The starting point of much contemporary thinking about religion and politics is that we are confronted with irreducible disagreements between different ethical and religious worldviews. Some scholars have argued that the first step to reconciliation between worldviews might be to abandon absolute claims to truth. This conclusion would appear to be the labor of secular observers of contemporary culture wars, who might feel with this insight to have achieved a location above fray. Yet, as I will argue, this conclusion is neither necessarily liberal nor secular. It arose already amongst Protestant fundamentalists in the early twentieth century. They developed the notion of the irreconcilability, not to compromise with secular worldviews, but to dodge the scientific arrows aimed at their own “Christian worldview” by seculatists. Responding to the Second World War and the Cold War, liberal intellectuals, such as Sidney Hook and Daniel Bell, drew quite opposite conclusions about worldview. They attacked the very notion of worldview and came up with the plan for an “end of ideology” in the interest of promoting US-style pluralistic liberalism in post-totalitarian Europe. In my lecture, which draws from a book project on the history of Weltanschauung/worldview, I will discuss the politics of worldview in the 1940s and 1950s and ask what relevance they have for our contemporary discussion of post-truth politics.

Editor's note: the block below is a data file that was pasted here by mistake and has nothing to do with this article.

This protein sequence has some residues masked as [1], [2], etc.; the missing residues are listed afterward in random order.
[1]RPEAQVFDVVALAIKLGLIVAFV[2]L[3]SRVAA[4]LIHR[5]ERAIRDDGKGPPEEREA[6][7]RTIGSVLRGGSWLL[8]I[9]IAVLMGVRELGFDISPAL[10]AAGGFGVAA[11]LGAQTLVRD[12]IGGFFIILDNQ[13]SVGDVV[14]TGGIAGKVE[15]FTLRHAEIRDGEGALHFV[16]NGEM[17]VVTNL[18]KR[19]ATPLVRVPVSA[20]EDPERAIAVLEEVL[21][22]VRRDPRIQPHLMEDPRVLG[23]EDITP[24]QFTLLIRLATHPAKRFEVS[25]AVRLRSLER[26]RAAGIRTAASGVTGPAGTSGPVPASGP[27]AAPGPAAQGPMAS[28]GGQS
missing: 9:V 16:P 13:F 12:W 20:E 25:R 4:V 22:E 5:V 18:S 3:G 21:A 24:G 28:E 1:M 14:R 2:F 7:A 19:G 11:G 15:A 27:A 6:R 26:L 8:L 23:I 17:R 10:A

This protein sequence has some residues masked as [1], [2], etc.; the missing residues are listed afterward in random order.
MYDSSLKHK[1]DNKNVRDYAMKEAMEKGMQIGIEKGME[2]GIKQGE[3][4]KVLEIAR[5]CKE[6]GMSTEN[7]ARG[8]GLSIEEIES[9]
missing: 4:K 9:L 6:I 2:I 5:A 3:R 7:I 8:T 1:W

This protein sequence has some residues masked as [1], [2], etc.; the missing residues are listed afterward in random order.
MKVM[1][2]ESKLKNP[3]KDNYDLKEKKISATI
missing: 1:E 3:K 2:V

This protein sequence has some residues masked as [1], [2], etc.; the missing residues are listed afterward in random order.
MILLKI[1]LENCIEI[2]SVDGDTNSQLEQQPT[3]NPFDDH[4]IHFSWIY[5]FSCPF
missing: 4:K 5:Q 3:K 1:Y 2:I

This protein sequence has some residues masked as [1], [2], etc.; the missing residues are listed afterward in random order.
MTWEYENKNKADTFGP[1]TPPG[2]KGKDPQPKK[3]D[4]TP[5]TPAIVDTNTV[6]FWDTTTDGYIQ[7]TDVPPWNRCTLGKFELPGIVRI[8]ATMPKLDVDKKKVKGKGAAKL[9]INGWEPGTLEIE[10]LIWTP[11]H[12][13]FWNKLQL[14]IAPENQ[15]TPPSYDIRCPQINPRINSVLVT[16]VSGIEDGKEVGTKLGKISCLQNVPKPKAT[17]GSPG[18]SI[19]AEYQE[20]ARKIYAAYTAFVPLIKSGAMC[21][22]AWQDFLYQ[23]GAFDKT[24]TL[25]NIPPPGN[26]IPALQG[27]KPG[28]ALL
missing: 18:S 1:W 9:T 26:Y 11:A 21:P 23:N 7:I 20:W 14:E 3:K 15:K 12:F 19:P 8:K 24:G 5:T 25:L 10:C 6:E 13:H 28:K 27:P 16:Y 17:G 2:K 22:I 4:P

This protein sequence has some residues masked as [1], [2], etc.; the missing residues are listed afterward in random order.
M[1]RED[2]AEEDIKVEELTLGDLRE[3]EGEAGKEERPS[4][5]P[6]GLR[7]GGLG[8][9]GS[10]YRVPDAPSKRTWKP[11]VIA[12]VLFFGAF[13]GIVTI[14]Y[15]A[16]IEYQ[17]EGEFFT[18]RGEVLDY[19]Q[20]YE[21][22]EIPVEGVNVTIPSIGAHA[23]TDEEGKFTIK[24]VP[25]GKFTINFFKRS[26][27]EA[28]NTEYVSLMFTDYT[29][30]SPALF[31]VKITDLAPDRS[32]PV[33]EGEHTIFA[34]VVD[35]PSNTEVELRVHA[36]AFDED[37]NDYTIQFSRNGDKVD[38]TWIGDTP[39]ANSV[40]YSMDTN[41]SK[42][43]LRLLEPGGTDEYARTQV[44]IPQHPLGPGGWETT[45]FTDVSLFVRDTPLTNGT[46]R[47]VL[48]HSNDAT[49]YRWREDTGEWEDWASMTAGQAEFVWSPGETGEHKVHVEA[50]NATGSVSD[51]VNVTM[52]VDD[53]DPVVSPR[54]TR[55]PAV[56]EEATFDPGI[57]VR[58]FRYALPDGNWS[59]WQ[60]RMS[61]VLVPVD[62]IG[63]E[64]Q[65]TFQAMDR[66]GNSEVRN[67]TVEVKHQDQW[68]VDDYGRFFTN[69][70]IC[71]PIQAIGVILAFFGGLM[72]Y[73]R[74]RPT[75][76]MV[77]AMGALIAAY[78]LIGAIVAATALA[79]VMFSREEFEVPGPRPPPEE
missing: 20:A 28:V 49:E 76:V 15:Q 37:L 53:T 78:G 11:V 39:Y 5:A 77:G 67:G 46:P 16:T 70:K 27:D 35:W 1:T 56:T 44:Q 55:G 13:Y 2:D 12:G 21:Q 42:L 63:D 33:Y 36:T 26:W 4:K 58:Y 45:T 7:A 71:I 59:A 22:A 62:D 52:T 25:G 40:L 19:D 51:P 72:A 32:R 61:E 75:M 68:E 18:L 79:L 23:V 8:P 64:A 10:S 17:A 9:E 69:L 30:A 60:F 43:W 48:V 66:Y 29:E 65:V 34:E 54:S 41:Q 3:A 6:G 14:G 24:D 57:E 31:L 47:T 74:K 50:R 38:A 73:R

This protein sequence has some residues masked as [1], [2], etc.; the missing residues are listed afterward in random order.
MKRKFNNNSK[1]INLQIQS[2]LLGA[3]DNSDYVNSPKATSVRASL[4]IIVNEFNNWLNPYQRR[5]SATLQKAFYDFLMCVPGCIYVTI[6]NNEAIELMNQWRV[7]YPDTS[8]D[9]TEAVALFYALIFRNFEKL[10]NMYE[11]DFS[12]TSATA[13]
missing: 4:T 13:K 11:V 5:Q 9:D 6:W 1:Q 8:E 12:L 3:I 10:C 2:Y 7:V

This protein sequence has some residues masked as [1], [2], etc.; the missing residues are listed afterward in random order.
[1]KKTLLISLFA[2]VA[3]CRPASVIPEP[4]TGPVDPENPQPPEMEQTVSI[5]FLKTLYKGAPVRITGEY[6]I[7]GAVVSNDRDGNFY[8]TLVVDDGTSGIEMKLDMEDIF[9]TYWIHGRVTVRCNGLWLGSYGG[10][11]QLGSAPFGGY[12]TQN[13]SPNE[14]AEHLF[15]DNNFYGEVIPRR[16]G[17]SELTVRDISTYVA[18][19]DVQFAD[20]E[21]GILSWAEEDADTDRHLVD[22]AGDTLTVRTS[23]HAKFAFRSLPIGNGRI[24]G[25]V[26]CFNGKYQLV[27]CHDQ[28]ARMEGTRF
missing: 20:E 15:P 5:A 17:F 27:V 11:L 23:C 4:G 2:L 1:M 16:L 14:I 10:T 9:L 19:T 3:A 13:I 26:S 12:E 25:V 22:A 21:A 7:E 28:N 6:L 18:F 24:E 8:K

Todd Weir is Professor of History of Christianity and Modern Culture at the University of Groningen. Prior to his move to the Netherlands in 2016, Todd taught history for nine years at Queen’s University Belfast. He published a study on Secularism and Religion in Nineteenth Century Germany: The Rise of the Fourth Confession in 2014 with Cambridge University Press. His next major research project will be a transnational history of the term “worldview” from 1790 to the present. Todd is pleased to return to Columbia University, where he received his PhD in History in 2005.